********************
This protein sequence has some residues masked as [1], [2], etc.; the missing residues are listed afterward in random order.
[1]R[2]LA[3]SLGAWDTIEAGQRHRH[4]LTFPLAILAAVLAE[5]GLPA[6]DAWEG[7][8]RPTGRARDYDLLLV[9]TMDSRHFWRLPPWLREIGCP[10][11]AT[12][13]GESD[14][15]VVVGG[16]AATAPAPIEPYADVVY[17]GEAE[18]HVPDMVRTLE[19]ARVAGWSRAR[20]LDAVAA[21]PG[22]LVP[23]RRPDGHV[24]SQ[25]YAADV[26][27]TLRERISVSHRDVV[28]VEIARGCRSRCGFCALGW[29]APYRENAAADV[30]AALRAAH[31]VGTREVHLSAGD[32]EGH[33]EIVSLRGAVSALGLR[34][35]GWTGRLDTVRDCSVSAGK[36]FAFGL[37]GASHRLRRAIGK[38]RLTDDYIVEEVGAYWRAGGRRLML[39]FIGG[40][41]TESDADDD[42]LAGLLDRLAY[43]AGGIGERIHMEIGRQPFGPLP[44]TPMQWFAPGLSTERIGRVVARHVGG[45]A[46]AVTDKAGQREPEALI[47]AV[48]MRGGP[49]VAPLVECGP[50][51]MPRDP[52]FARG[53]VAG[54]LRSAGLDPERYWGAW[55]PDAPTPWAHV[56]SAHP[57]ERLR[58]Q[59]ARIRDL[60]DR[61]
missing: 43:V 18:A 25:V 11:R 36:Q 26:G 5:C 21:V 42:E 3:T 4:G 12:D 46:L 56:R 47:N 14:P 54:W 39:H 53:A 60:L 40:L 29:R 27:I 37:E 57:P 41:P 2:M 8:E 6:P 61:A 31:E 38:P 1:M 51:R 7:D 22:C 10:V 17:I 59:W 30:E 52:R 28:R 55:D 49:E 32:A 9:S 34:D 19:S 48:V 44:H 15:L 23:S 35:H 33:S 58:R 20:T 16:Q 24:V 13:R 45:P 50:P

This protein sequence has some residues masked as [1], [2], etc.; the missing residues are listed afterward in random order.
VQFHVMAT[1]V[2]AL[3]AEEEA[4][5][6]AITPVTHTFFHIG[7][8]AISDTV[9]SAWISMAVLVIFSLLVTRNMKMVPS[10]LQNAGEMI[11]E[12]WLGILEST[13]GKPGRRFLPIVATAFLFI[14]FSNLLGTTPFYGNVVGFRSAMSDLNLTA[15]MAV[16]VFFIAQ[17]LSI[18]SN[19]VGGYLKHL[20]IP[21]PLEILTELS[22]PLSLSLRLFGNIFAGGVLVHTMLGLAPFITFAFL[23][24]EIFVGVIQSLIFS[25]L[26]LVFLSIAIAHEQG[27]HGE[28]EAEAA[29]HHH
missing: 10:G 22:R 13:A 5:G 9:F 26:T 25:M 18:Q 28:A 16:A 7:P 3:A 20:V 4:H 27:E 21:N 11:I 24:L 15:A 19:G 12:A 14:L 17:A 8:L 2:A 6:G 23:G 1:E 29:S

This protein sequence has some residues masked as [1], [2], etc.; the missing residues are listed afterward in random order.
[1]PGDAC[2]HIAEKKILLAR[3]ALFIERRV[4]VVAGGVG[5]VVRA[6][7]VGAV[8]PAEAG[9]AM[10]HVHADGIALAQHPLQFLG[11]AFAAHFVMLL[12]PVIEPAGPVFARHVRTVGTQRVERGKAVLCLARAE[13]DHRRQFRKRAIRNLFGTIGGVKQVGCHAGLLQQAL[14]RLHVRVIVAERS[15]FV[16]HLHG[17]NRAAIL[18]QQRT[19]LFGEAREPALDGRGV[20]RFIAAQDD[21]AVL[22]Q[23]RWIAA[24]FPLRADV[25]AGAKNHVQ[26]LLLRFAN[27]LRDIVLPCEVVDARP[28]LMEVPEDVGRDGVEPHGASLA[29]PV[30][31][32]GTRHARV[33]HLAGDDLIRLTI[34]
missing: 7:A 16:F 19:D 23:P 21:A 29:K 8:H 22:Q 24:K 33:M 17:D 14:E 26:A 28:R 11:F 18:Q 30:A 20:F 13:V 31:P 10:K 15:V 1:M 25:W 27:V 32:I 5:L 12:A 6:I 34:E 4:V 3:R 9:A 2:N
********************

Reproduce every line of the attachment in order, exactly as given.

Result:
This protein sequence has some residues masked as [1], [2], etc.; the missing residues are listed afterward in random order.
[1]R[2]LA[3]SLGAWDTIEAGQRHRH[4]LTFPLAILAAVLAE[5]GLPA[6]DAWEG[7][8]RPTGRARDYDLLLV[9]TMDSRHFWRLPPWLREIGCP[10][11]AT[12][13]GESD[14][15]VVVGG[16]AATAPAPIEPYADVVY[17]GEAE[18]HVPDMVRTLE[19]ARVAGWSRAR[20]LDAVAA[21]PG[22]LVP[23]RRPDGHV[24]SQ[25]YAADV[26][27]TLRERISVSHRDVV[28]VEIARGCRSRCGFCALGW[29]APYRENAAADV[30]AALRAAH[31]VGTREVHLSAGD[32]EGH[33]EIVSLRGAVSALGLR[34][35]GWTGRLDTVRDCSVSAGK[36]FAFGL[37]GASHRLRRAIGK[38]RLTDDYIVEEVGAYWRAGGRRLML[39]FIGG[40][41]TESDADDD[42]LAGLLDRLAY[43]AGGIGERIHMEIGRQPFGPLP[44]TPMQWFAPGLSTERIGRVVARHVGG[45]A[46]AVTDKAGQREPEALI[47]AV[48]MRGGP[49]VAPLVECGP[50][51]MPRDP[52]FARG[53]VAG[54]LRSAGLDPERYWGAW[55]PDAPTPWAHV[56]SAHP[57]ERLR[58]Q[59]ARIRDL[60]DR[61]
missing: 43:V 18:A 25:V 11:R 36:Q 26:G 5:C 21:V 42:E 3:T 4:G 12:D 46:L 56:R 47:N 14:P 54:W 39:H 53:A 60:L 40:L 29:R 27:I 37:E 57:P 41:P 2:M 8:E 6:P 61:A 31:E 38:P 1:M 51:R 7:D 22:C 10:V 17:I 59:W 30:E 52:R 28:R 55:D 49:E 32:A 9:S 34:D 19:S 48:V 44:H 15:L 23:S 35:H 33:S 58:R 20:T 16:Q 24:V 13:R 45:P 50:P

This protein sequence has some residues masked as [1], [2], etc.; the missing residues are listed afterward in random order.
VQFHVMAT[1]V[2]AL[3]AEEEA[4][5][6]AITPVTHTFFHIG[7][8]AISDTV[9]SAWISMAVLVIFSLLVTRNMKMVPS[10]LQNAGEMI[11]E[12]WLGILEST[13]GKPGRRFLPIVATAFLFI[14]FSNLLGTTPFYGNVVGFRSAMSDLNLTA[15]MAV[16]VFFIAQ[17]LSI[18]SN[19]VGGYLKHL[20]IP[21]PLEILTELS[22]PLSLSLRLFGNIFAGGVLVHTMLGLAPFITFAFL[23][24]EIFVGVIQSLIFS[25]L[26]LVFLSIAIAHEQG[27]HGE[28]EAEAA[29]HHH
missing: 10:G 22:R 13:A 5:G 9:F 26:T 25:M 18:Q 28:A 16:A 7:P 3:A 20:V 4:H 27:E 21:N 11:I 24:L 15:A 19:G 12:A 14:L 17:A 8:L 2:A 6:G 23:G 1:E 29:S

This protein sequence has some residues masked as [1], [2], etc.; the missing residues are listed afterward in random order.
[1]PGDAC[2]HIAEKKILLAR[3]ALFIERRV[4]VVAGGVG[5]VVRA[6][7]VGAV[8]PAEAG[9]AM[10]HVHADGIALAQHPLQFLG[11]AFAAHFVMLL[12]PVIEPAGPVFARHVRTVGTQRVERGKAVLCLARAE[13]DHRRQFRKRAIRNLFGTIGGVKQVGCHAGLLQQAL[14]RLHVRVIVAERS[15]FV[16]HLHG[17]NRAAIL[18]QQRT[19]LFGEAREPALDGRGV[20]RFIAAQDD[21]AVL[22]Q[23]RWIAA[24]FPLRADV[25]AGAKNHVQ[26]LLLRFAN[27]LRDIVLPCEVVDARP[28]LMEVPEDVGRDGVEPHGASLA[29]PV[30][31][32]GTRHARV[33]HLAGDDLIRLTI[34]
missing: 7:A 16:F 19:D 23:P 21:A 29:K 8:H 22:Q 24:K 33:M 17:D 14:E 26:A 28:R 11:F 18:Q 30:A 20:F 13:V 31:P 10:K 15:V 1:M 25:W 27:V 32:I 5:L 12:A 6:I 34:E 4:V 3:R 9:A 2:N